Also note that PTR technically is not completely shutdown for all Stars-related gaming. Players can still e-mail PokerStars in order to give consent to making their playing information public, but it is unlikely that a significant enough number of players will do this for players to even bother searching the site. Anyone who hasn’t heard of Poker Table Ratings will obviously not e-mail Stars support in order to consent to a tracking service they know nothing about, and players who have heard of the site will generally know that it is only to their disadvantage to have their playing information out there for anyone to see.
Anyway, here are the top 5 reasons you should care about this move:
The Good, Bad and Debatable of a PTR-Free PokerStars
#5: Less Tank Tapping – GOOD!
Everyone knows that tapping the tank is bad for everyone in the game—bad for the fish being ridiculed and bad for the sharks who are trying to keep the fish at the table until all of their chips are gone.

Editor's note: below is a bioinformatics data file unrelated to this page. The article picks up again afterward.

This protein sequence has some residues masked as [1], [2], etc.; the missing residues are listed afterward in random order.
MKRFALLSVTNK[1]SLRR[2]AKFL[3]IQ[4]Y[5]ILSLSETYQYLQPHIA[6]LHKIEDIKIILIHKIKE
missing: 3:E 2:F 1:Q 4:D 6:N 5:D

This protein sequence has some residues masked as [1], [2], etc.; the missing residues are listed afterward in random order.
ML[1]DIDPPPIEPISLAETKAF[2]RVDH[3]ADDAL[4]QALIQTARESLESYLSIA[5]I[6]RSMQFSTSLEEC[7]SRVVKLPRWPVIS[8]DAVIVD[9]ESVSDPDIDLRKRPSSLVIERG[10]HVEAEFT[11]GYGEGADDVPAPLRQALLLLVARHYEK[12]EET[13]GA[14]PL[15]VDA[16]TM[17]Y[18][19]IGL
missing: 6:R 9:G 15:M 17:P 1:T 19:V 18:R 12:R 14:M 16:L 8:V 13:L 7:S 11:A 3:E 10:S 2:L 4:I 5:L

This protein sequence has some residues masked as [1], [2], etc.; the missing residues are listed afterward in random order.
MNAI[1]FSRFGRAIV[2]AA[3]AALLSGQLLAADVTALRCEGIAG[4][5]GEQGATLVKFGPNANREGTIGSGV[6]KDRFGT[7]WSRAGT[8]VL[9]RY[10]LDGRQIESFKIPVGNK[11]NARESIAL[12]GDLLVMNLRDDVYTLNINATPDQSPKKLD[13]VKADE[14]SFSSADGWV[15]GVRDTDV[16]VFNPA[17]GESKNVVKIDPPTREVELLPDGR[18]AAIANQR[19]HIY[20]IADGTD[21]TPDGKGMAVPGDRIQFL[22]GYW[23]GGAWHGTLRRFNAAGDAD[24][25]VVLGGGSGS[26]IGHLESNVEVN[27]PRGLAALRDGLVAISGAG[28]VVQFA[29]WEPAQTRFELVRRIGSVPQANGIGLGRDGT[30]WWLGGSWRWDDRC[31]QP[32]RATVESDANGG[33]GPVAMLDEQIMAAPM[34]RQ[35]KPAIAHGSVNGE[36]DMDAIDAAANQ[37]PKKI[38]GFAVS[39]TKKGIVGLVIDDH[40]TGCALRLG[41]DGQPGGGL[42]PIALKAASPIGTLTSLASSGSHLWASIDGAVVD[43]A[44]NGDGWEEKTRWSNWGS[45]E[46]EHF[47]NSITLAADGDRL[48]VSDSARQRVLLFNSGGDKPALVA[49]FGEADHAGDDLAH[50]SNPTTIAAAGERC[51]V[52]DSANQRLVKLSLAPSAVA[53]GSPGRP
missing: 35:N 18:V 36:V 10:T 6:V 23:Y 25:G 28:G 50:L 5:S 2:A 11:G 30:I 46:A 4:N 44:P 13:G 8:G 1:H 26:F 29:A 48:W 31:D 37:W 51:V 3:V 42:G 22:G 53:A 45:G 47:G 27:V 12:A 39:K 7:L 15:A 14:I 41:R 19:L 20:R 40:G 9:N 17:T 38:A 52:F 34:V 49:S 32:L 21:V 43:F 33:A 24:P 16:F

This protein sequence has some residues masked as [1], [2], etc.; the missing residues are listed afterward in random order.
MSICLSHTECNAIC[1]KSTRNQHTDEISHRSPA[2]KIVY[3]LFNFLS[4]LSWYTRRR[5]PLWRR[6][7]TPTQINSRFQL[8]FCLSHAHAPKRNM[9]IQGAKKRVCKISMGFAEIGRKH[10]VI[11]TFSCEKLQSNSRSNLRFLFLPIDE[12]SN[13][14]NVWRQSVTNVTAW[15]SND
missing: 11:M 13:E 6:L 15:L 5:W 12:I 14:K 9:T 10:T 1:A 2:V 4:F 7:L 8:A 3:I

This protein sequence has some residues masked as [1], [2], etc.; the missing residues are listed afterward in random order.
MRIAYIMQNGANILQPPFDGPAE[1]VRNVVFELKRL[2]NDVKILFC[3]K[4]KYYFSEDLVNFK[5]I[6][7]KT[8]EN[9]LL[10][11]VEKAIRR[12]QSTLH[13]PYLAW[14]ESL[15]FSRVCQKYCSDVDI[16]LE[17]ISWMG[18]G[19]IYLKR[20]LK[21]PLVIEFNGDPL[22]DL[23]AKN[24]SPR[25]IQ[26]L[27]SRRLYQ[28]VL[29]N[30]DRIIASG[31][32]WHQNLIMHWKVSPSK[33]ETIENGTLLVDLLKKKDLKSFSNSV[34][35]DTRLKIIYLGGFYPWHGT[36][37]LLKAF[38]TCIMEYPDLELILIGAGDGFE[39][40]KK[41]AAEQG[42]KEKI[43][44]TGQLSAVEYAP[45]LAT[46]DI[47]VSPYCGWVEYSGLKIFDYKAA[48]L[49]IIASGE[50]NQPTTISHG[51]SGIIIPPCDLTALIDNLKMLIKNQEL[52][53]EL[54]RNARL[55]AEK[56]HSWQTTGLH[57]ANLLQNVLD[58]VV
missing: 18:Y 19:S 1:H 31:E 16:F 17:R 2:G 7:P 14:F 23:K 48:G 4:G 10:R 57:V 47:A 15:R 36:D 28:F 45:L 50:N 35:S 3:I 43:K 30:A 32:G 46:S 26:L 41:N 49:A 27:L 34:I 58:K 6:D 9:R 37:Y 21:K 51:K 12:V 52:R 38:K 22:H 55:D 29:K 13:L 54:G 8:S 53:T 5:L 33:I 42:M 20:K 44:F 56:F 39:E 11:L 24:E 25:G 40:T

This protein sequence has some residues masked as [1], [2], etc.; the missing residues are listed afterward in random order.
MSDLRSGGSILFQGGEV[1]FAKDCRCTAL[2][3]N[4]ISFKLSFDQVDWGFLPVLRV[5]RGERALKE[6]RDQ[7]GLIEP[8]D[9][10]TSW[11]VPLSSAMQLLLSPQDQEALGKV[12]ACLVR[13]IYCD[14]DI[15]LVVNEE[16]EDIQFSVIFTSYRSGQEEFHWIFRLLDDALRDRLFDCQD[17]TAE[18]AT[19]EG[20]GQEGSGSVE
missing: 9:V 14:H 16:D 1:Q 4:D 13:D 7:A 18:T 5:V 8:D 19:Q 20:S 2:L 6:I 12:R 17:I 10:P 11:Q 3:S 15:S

And Lee Jones, PokerStars’ Head of Home Games, aptly pointed out last week that the ability to search any players’ results facilitated exactly that. In a lot of cases, there was explicit derision that took place in the table chat feature where a bully would rub it in that a player had losing results for their career. Even more commonly was there implicit derision—that is, even without a player openly mocking someone, just the fear that there was a site out there making all of their results public was enough to make players shy away from the potential embarrassment of playing. PokerStars’ takedown of this site—even if it’s a site a fish didn’t know of before—is a great PR move so that players can feel that the privacy of their results are respected.
#4: Coaching, Staking and Book Buying – BAD!